Oct. 23 (Bloomberg) -- Rabobank Groep, the Netherlands’ biggest mortgage lender, will pay about $1 billion to resolve regulators’ claims that it tried to manipulate benchmark interest rates, two people with knowledge of the matter said.
The settlement, which could be announced as soon as next week, will resolve complaints from the U.S. Commodity Futures Trading Commission and Justice Department, the U.K.’s Financial Conduct Authority and Dutch regulators, said the people, who asked not to be identified because the agreement isn’t public.
Rabobank would join financial firms including Barclays Plc and Royal Bank of Scotland Group Plc that have paid a total of about $2.6 billion in penalties over accusations that traders attempted to rig the London interbank offered rate. In December, UBS AG reached a $1.5 billion settlement, the largest to stem from the investigation, with authorities in the U.S., U.K. and Switzerland. Rabobank’s penalty would be the second-biggest.
“The fine is huge -- about three times the size of fines leveled against U.K. banks caught fiddling the rate,” Andre Spicer, a professor of organizational behavior at Cass Business School in London, said in an e-mail. “This is a sign regulators around the world are no longer toothless tigers.”
Rabobank’s pact would resolve claims related to attempts to manipulate a benchmark rate for Japanese yen, one of the people said. The settlement was delayed because of the U.S. government shutdown this month that limited support staff available to work on the deal, according to the one of the people.
Regulators around the world are examining alleged abuses of financial benchmarks by companies that play a central role in setting them. European regulators are reviewing accusations of collusion in crude oil and biofuels markets, while the U.S. CFTC and Britain’s FCA are probing the potential manipulation of ISDAfix, a benchmark for interest-rate swaps.
For Rabobank, it would be its largest penalty so far. The firm, a co-operative bank formed in 1898 to lend to Dutch farmers, was fined 150,000 euros ($206,460) in 2010 after Dutch financial-markets regulator AFM found flaws in its interpretation of the rules for home lending advice. The company is the only one of the four biggest Dutch banks that hasn’t needed state aid.
Last week, it announced it’s abolishing variable compensation for executive board members, after not granting bonuses in 2012 and 2013, responding to “widely held public views regarding bank executives’ pay,” Supervisory Board Chairman Wout Dekker said in a statement.
Peter Carr, a Justice Department spokesman, said in an e-mailed statement that it “has an active, ongoing investigation into possible manipulation of Libor and other international benchmark rates.” He declined to comment on Rabobank.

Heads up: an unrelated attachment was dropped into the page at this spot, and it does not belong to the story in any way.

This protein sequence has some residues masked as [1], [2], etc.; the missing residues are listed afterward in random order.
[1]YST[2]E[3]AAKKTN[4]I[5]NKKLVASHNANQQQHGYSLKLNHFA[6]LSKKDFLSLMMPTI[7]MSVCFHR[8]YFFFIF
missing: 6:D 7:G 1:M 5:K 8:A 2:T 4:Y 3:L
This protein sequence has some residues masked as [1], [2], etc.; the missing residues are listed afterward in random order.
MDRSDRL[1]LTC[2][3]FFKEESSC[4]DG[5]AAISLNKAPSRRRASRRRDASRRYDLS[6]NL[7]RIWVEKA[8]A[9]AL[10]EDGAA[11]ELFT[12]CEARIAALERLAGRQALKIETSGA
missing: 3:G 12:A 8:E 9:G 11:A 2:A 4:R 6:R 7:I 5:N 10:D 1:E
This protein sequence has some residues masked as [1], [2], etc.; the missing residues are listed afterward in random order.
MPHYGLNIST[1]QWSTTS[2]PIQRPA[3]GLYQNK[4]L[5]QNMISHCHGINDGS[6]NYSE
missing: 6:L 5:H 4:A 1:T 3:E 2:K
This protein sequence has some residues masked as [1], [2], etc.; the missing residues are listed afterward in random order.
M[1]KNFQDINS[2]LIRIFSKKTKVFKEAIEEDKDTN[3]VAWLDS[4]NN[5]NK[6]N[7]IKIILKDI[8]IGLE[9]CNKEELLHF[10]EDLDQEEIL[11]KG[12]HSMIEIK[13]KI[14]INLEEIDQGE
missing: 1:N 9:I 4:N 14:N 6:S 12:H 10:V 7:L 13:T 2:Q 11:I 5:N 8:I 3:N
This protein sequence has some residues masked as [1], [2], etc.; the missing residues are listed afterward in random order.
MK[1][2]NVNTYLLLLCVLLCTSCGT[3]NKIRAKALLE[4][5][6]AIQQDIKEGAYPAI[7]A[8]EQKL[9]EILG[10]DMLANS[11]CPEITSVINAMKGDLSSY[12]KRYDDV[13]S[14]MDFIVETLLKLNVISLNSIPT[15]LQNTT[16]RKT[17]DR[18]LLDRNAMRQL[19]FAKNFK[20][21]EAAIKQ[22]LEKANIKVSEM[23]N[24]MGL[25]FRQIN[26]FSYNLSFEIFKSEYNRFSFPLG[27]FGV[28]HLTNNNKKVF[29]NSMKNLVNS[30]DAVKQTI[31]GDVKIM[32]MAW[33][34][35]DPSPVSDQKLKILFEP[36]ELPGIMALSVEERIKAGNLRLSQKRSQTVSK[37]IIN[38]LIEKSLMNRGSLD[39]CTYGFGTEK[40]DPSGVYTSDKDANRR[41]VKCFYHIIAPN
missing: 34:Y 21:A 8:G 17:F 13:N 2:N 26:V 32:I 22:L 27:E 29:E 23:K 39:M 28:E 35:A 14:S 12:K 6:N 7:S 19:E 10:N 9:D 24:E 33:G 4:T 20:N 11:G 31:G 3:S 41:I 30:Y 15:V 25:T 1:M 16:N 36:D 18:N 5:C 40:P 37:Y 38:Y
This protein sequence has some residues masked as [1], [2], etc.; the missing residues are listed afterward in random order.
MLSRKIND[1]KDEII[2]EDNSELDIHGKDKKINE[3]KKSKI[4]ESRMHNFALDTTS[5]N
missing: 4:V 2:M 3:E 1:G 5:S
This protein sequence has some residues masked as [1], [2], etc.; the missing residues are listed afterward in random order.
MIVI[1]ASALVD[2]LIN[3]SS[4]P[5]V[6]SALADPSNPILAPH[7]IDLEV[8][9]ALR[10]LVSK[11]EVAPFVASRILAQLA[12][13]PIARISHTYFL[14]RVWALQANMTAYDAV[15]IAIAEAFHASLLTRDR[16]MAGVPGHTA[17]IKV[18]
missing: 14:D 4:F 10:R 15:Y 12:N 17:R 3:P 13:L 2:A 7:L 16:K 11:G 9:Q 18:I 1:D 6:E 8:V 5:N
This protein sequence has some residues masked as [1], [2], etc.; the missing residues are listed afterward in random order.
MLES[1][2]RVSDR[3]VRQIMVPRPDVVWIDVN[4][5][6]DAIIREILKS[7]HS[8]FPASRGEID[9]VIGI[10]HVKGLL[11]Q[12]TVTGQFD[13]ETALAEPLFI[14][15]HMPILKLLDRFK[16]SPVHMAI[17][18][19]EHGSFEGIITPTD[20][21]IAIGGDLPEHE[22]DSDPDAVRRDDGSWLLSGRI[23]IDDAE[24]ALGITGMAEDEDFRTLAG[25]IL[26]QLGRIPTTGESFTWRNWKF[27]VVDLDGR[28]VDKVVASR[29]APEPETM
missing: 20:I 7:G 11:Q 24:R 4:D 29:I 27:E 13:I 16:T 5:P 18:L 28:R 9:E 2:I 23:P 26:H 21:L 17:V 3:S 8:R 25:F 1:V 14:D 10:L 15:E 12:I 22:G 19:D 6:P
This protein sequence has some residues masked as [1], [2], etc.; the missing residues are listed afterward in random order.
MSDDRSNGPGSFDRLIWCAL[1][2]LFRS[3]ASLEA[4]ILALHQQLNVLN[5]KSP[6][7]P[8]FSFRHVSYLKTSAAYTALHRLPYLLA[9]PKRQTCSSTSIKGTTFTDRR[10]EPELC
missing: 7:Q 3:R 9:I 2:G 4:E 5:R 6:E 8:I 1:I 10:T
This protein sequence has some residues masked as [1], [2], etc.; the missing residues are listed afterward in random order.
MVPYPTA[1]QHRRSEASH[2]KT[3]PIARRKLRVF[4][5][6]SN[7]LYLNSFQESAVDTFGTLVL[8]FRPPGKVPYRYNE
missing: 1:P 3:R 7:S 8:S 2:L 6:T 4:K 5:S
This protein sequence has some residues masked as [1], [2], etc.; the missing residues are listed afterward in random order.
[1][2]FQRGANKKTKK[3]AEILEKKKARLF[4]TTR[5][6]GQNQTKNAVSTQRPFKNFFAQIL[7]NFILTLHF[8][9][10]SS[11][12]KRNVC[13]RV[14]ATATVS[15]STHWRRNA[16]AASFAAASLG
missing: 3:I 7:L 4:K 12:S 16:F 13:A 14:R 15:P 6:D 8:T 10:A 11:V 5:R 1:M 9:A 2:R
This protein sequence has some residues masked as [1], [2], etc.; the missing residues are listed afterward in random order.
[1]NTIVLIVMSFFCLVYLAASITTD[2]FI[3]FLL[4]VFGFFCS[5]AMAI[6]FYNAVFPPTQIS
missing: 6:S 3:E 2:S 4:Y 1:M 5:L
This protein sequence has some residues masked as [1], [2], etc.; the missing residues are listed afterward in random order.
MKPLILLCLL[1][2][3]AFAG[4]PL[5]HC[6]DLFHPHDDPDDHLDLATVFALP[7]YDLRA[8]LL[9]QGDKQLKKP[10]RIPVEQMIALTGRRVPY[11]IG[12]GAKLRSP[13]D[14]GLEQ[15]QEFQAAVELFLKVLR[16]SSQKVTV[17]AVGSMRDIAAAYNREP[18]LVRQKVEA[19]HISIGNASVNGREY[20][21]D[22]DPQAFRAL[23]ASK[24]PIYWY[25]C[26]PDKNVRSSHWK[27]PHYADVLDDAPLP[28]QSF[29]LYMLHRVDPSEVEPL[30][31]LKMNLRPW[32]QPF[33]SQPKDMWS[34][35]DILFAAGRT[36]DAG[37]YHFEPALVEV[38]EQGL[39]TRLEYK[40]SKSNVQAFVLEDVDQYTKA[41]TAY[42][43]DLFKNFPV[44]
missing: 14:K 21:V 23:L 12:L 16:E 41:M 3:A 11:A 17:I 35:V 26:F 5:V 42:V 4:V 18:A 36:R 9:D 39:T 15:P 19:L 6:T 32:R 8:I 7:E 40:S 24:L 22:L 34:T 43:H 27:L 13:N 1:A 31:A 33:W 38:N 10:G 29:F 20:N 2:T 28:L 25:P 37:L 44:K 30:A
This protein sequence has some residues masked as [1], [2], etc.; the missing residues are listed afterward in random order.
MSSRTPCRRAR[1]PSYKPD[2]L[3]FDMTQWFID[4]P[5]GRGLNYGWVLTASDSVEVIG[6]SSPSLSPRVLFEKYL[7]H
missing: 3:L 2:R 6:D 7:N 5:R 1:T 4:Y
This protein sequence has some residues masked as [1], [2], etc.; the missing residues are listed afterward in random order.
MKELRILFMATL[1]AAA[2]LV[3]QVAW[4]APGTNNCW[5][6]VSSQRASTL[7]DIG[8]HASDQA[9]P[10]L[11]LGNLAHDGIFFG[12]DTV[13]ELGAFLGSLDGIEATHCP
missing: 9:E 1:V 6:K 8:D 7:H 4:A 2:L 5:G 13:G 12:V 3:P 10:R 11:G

“The Libor case will be completed within the foreseeable future,” said Ben Feiertag, a spokesman for the Dutch central bank, declining to comment further. Stewart Todd, a spokesman for the FCA and Steve Adamske, the CFTC’s spokesman, declined to comment.
Authorities’ investigations into Rabobank’s role in the Libor and Euribor setting process are almost completed and settlements may be reached within two weeks, the Utrecht, Netherlands-based lender said in a statement today. The company said it couldn’t comment on possible amounts.
The accord was reported yesterday by the Financial Times.
UBS’s Libor fines included $1.2 billion paid to the Justice Department and CFTC, and 160 million pounds ($260 million) to U.K. regulators. The Zurich-based firm also was forced to disgorge 59 million francs ($66 million) in estimated profits to the Swiss Financial Market Supervisory Authority.
RBS, based in Edinburgh, was fined $612 million by U.K. and U.S regulators on Feb. 6 for making hundreds of attempts to rig rates including yen, Swiss franc and U.S. dollar Libor from 2006 to 2010. London-based Barclays paid a 290 million-pound fine to U.K. authorities over Libor-rigging accusations. ICAP Plc, the world’s largest broker of transactions between banks, was fined $88 million last month.
Rabobank, the only Dutch contributor to Libor, said in August it took a provision to settle the probes. It didn’t elaborate on the size, saying that “could seriously prejudice its position.”
First-half net income dropped 14 percent to 1.11 billion euros from a year earlier, hurt by the charge and impaired land prices, Rabobank said in August.
The bank has received subpoenas and information requests from regulatory agencies and competition and criminal authorities in Europe, Asia and North America, including the Netherlands, the U.K., U.S. and Japan, it said in August. Rabobank was at “various times a member of eight Libor panels and the Euribor panel,” it said.